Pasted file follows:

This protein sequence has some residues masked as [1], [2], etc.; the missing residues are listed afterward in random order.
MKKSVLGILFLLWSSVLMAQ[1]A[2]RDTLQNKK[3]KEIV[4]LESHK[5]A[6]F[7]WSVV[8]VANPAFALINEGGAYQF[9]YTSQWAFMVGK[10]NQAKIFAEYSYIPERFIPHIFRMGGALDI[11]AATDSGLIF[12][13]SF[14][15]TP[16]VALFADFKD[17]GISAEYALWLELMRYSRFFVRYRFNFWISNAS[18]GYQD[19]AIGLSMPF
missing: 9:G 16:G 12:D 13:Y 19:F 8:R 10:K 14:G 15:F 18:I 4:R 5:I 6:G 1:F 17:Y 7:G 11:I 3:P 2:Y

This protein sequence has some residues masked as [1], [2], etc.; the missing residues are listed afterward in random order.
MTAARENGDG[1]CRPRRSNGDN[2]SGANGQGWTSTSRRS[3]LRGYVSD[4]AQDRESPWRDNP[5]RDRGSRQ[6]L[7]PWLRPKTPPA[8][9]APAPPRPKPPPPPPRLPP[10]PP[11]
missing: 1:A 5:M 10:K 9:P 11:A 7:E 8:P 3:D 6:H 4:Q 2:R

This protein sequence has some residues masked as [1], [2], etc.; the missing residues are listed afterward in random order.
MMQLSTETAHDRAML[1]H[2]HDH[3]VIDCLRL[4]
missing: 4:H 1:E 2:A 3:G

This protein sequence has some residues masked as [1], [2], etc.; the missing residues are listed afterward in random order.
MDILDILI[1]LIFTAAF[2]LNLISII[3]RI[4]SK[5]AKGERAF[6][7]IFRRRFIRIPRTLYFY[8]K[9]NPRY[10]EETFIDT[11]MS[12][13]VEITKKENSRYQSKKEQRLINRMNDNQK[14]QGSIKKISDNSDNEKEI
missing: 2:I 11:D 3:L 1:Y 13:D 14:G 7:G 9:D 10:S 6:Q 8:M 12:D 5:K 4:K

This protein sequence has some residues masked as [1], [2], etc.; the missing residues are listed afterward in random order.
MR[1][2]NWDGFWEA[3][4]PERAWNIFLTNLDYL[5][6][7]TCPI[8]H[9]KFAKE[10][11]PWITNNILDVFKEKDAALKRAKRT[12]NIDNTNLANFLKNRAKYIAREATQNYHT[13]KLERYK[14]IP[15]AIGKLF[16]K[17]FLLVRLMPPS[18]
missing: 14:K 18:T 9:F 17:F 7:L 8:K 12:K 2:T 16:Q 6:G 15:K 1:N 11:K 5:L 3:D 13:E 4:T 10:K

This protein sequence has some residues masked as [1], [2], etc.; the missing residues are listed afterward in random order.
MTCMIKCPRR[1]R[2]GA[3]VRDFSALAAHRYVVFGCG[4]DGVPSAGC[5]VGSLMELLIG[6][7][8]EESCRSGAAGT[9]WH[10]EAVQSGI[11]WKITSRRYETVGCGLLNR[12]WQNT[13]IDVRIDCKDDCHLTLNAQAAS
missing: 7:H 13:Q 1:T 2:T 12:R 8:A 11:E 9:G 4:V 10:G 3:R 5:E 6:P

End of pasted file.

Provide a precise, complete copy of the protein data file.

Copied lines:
This protein sequence has some residues masked as [1], [2], etc.; the missing residues are listed afterward in random order.
MKKSVLGILFLLWSSVLMAQ[1]A[2]RDTLQNKK[3]KEIV[4]LESHK[5]A[6]F[7]WSVV[8]VANPAFALINEGGAYQF[9]YTSQWAFMVGK[10]NQAKIFAEYSYIPERFIPHIFRMGGALDI[11]AATDSGLIF[12][13]SF[14][15]TP[16]VALFADFKD[17]GISAEYALWLELMRYSRFFVRYRFNFWISNAS[18]GYQD[19]AIGLSMPF
missing: 9:G 16:G 12:D 13:Y 19:F 8:R 10:K 14:G 15:F 18:I 4:R 5:I 6:G 1:F 17:Y 7:G 11:I 3:P 2:Y

This protein sequence has some residues masked as [1], [2], etc.; the missing residues are listed afterward in random order.
MTAARENGDG[1]CRPRRSNGDN[2]SGANGQGWTSTSRRS[3]LRGYVSD[4]AQDRESPWRDNP[5]RDRGSRQ[6]L[7]PWLRPKTPPA[8][9]APAPPRPKPPPPPPRLPP[10]PP[11]
missing: 1:A 5:M 10:K 9:P 11:A 7:E 8:P 3:D 6:H 4:Q 2:R

This protein sequence has some residues masked as [1], [2], etc.; the missing residues are listed afterward in random order.
MMQLSTETAHDRAML[1]H[2]HDH[3]VIDCLRL[4]
missing: 4:H 1:E 2:A 3:G

This protein sequence has some residues masked as [1], [2], etc.; the missing residues are listed afterward in random order.
MDILDILI[1]LIFTAAF[2]LNLISII[3]RI[4]SK[5]AKGERAF[6][7]IFRRRFIRIPRTLYFY[8]K[9]NPRY[10]EETFIDT[11]MS[12][13]VEITKKENSRYQSKKEQRLINRMNDNQK[14]QGSIKKISDNSDNEKEI
missing: 2:I 11:D 3:L 1:Y 13:D 14:G 7:G 9:D 10:S 6:Q 8:M 12:D 5:K 4:K

This protein sequence has some residues masked as [1], [2], etc.; the missing residues are listed afterward in random order.
MR[1][2]NWDGFWEA[3][4]PERAWNIFLTNLDYL[5][6][7]TCPI[8]H[9]KFAKE[10][11]PWITNNILDVFKEKDAALKRAKRT[12]NIDNTNLANFLKNRAKYIAREATQNYHT[13]KLERYK[14]IP[15]AIGKLF[16]K[17]FLLVRLMPPS[18]
missing: 14:K 18:T 9:F 17:F 7:L 8:K 12:K 2:T 16:Q 6:G 15:K 1:N 11:K 5:L 3:D 13:E 4:T 10:K

This protein sequence has some residues masked as [1], [2], etc.; the missing residues are listed afterward in random order.
MTCMIKCPRR[1]R[2]GA[3]VRDFSALAAHRYVVFGCG[4]DGVPSAGC[5]VGSLMELLIG[6][7][8]EESCRSGAAGT[9]WH[10]EAVQSGI[11]WKITSRRYETVGCGLLNR[12]WQNT[13]IDVRIDCKDDCHLTLNAQAAS
missing: 7:H 13:Q 1:T 2:T 12:R 8:A 11:E 9:G 4:V 10:G 3:R 5:E 6:P